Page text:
International Ice Hockey Federation

Players, USA Hockey move on

Players, USA Hockey move on

“We have to do this together”—Dave Ogrean

Published 31.03.2017 10:58 GMT-4 | Author Andrew Podnieks
Players, USA Hockey move on
The show continues: USA Hockey executive director Dave Ogrean hands a gold medal to Kacey Bellamy at the 2013 IIHF Ice Hockey Women's World Championship with Hilary Knight on the right. Photo: Andre Ringuette / HHOF-IIHF Images
Outside of Olympic competition, women’s hockey has never been more in the spotlight than it has the last two weeks.

There has been chaos and confrontation, anxiety and upset, but as Plymouth, Michigan gets ready for the first games of the 2017 IIHF Ice Hockey Women’s World Championship the game is strong, vital, and ready for its close-up.

“I think what we did was get everyone’s attention and get people talking about women’s hockey outside the Olympics, so this is going to be the biggest Women’s World Championship ever,” said Hilary Knight yesterday after Team USA’s first and only pre-tournament practice.

What did the American women do? They took a stand, threatened to boycott the event at home, and stood up for what they believed in.

What did USA Hockey do? Negotiated, responded, agreed to an historic contract with the national women’s team that makes the game stronger in every way.

“A group of us just complained around the coffee table for many years, and finally we said, no. It’s 2017; we need to be paid,” Knight elaborated. “Fortunately USA Hockey listened, so it’s a successful story and we're ready to go. I think it’s important to note this doesn’t necessarily affect our group; it’s more about the next generation, and I think that’s what made our cause all the more noble.”

“The first initiative 14 months ago,” related Dave Ogrean, USA Hockey’s executive director, “was about the same topics we’ve talked about for much longer, which is a change in how they are treated, financial support, their preference not to have to carry other jobs so they could focus on training and playing hockey, so they could have some certainty about signing a lease or taking on a mortgage, not having so much uncertainty in their lives.”

But the women grew impatient. They weren’t happy with the pace of negotiations, and with the Women’s Worlds on home ice they saw a chance to leverage their position.

“We had a variety of discussions,” Ogrean continued, “but we explained that the typical process for budgetary approval would be through the executive committee meeting at the end of April after which the budget would be ratified by our board in June. We thought we had more time, but they chose—and I fully understand—to accelerate things because we had the World Championship here. And we wanted to have our best players in Plymouth, of course.”

“I’ve been in this program for eleven years and this felt like the first time we actually took a stance,” Knight said. “With the World Championships at home, I’m excited that we were able to do it, have that landmark moment.”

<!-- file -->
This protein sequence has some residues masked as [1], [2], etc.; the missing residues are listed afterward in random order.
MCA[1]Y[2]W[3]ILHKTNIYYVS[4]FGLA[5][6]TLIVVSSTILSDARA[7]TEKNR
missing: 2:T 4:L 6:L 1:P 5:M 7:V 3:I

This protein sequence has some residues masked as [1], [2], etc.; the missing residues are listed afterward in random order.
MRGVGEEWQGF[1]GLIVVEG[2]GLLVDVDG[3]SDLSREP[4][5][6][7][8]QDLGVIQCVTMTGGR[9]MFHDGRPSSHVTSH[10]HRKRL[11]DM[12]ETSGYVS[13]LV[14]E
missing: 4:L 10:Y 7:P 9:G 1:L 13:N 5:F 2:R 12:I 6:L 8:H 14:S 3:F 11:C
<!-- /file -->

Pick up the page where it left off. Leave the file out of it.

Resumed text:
“We get it. Business is business,” Ogrean added. “That doesn’t change friendships and relationships. We move forward, and we have a shared responsibility to grow the sport and generate interest in the sport, and find financial support for the sport. We have to do this together.”

Support for the players the last two weeks, particularly on social media, has been staggering. That support empowered the women but also brought the two sides together in the knowledge that women athletes in general are more deserving of equitable treatment than what history has shown.

“The thing about sports is you have to adjust and adapt,” Knight continued. “We’ve had this ongoing battle for many years now, but USA Hockey is now making a significant contribution to women’s hockey. We show up and play in this amazing tournament, so it’s win-win for everybody.”

Importantly, some of the encouragement during the process, and congratulations at its conclusion, came from Canadian players, arch-rivals on ice but comrades in arms off it. “As much as the rivalry is huge when we get on the ice and it seems that we hate each other, away from the ice we’re in the same circles a lot, so we got a lot of support from those guys, which was super appreciative,” Knight said.

Both players and USA Hockey agreed to keep terms of the four-year agreement confidential, not because it’s a big secret but because pinning down a number is more difficult than it sounds.

“It’s very easy to misconstrue financial information,” Ogrean explained. “For instance, Canadian players get money from Hockey Canada, but also from the Canadian government. Our women get money from the U.S. Olympic Committee and USA Hockey. And how is USA Hockey supported? From the National Hockey League and sponsors. So the women make money from an aggregate of sources. What you read in the papers is mischaracterized and the numbers are amalgamated when they shouldn’t be. There are a lot of elements that make up what a player makes in a given year.”


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